History Of Colonial South Carolina And Georgia
South Carolina became a British colony in 1719, after a turbulent period of history when it underwent a number of convulsions after being governed by the famous charter of 1663; the first English settlements were made a few years later in 1670. (Elson, 1904). The motive of the founders was to lay the foundations of a commonwealth and free themselves from proprietary rule. Georgia was founded by James Edward Oglethorpe on 9 June 1732 when he received the charter from King George II. (Elson, 1904).
The people of South Carolina had been seeking assistance of the British Government for a buffer to stop incursions by Spaniards from Florida. Thus Georgia was created in which a large no of debtor prisoners from Britain who were free from criminal record were settled. The motive was also to provide a foothold to Protestants in America. Political Developments South Carolina had been under proprietary rule of eight Lords Proprietors granted the same by King Charles II till it acceded to the Crown. (Elson, 1904).
There was wide spread turbulence in polity in the initial years due to a large number of incursions as well as the misrule of some Governors as Sir Nathaniel Johnson. Georgia was initially governed by a board of trustees the jurisdiction of which extended on the land between River Savannah and Altamaha River. (Elson, 1904) The Trustees ruled the state till it was handed over to the British Crown in 1752. Economic Growth Georgia was initially provided with financial aid by the British government through an act of British Parliament.
However soon the colony started producing rice, lumber and indigo, while the Indians traded fur. There were a large number of small farmers who lived in pockets, while towns except Savannah were also undersized. Rice was the main staple crop of South Carolina. So was indigo. However these crops were the cause of much disease and death due to the swampy malarial nature of the fields. This was also the reason for growth of slavery in the colony and at one time these outnumbered the whites. There was also extensive cultivation of tobacco.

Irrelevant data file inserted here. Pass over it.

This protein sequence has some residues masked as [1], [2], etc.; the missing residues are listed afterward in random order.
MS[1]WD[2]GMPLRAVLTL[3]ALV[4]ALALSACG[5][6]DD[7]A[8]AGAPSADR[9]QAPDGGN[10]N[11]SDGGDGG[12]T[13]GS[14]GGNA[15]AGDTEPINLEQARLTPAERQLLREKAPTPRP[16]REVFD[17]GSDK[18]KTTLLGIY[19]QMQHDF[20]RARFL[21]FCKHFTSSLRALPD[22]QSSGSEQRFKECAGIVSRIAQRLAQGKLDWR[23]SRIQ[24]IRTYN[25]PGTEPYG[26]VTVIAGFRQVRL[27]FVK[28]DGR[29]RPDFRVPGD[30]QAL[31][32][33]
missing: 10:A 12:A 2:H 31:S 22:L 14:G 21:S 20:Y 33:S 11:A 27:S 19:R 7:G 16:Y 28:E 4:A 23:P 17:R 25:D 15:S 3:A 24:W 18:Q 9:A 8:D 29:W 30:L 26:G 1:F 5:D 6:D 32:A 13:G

Fur and timber was also traded. South Carolina had a very vibrant port in Charleston, hence was a major centre for trade with Europe thus leading a number of planters to settle there. Religious and Social Orientation South Carolina has been predominantly Protestant. The settlement of Huguenots brought a fresh perspective to the area as it overcame the bigotry that accompanied the early settlers. South Carolina had prosperous planters who ran large plantations by employing slave labor under supervisors.
Georgia had freedom of religion except Catholicism which was not permitted. Catholics were also not granted the right to vote. The English Church was the state church of Georgia. In addition in the initial years efforts were made by Oglethorpe to absorb the Indian tribes but there was no slavery. Socially Georgia remained underdeveloped and there were no schools or postal system. Liquor was not permitted and slavery was totally banned. Growth of Slavery in the United States Slavery was an inevitable development in the United States of America.
This was so as there was shortage of labor in the colonies to work the land and develop agriculture. The area was so under developed and ridden with disease as malaria that there was no motivation for people to settle there. Thus the only option appears to be that of bonded labor in the form of slavery. The history of South Carolina would make this amply evident where it was only through slaves that the extensive rice fields could be developed.
1. Elson, Henry William. 1904. History of the United States of America. New York Macmillan Company.Sample Essay of College paper